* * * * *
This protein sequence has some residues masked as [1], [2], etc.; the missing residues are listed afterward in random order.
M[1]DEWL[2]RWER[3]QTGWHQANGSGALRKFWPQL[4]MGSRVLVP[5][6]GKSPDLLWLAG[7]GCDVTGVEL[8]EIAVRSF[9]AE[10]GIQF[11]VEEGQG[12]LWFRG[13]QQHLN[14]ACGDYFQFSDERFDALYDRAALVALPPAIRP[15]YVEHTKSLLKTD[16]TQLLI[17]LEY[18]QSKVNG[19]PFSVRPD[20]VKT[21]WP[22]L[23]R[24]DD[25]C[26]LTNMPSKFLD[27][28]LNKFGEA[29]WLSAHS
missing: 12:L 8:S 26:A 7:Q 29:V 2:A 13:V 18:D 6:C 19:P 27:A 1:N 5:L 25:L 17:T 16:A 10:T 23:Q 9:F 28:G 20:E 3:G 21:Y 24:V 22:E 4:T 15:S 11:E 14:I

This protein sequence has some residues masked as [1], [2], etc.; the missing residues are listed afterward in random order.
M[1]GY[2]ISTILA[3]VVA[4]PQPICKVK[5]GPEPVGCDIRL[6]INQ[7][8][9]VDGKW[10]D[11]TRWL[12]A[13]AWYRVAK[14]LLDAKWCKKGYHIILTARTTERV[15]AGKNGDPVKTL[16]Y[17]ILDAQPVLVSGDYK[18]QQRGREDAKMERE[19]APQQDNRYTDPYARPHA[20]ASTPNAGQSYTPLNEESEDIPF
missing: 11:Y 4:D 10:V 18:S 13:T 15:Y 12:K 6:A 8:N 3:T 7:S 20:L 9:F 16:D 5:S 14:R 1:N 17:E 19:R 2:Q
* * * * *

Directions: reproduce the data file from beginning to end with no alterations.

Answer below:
This protein sequence has some residues masked as [1], [2], etc.; the missing residues are listed afterward in random order.
M[1]DEWL[2]RWER[3]QTGWHQANGSGALRKFWPQL[4]MGSRVLVP[5][6]GKSPDLLWLAG[7]GCDVTGVEL[8]EIAVRSF[9]AE[10]GIQF[11]VEEGQG[12]LWFRG[13]QQHLN[14]ACGDYFQFSDERFDALYDRAALVALPPAIRP[15]YVEHTKSLLKTD[16]TQLLI[17]LEY[18]QSKVNG[19]PFSVRPD[20]VKT[21]WP[22]L[23]R[24]DD[25]C[26]LTNMPSKFLD[27][28]LNKFGEA[29]WLSAHS
missing: 12:L 8:S 26:A 7:Q 29:V 2:A 13:V 18:D 6:C 19:P 27:A 1:N 5:L 25:L 17:T 16:A 10:T 23:Q 9:F 28:G 20:E 3:G 21:Y 24:V 22:E 4:T 15:S 11:E 14:I

This protein sequence has some residues masked as [1], [2], etc.; the missing residues are listed afterward in random order.
M[1]GY[2]ISTILA[3]VVA[4]PQPICKVK[5]GPEPVGCDIRL[6]INQ[7][8][9]VDGKW[10]D[11]TRWL[12]A[13]AWYRVAK[14]LLDAKWCKKGYHIILTARTTERV[15]AGKNGDPVKTL[16]Y[17]ILDAQPVLVSGDYK[18]QQRGREDAKMERE[19]APQQDNRYTDPYARPHA[20]ASTPNAGQSYTPLNEESEDIPF
missing: 11:Y 4:D 10:V 18:S 13:T 15:Y 12:K 6:A 8:N 3:T 7:S 20:L 9:F 16:D 5:S 14:R 1:N 17:E 19:R 2:Q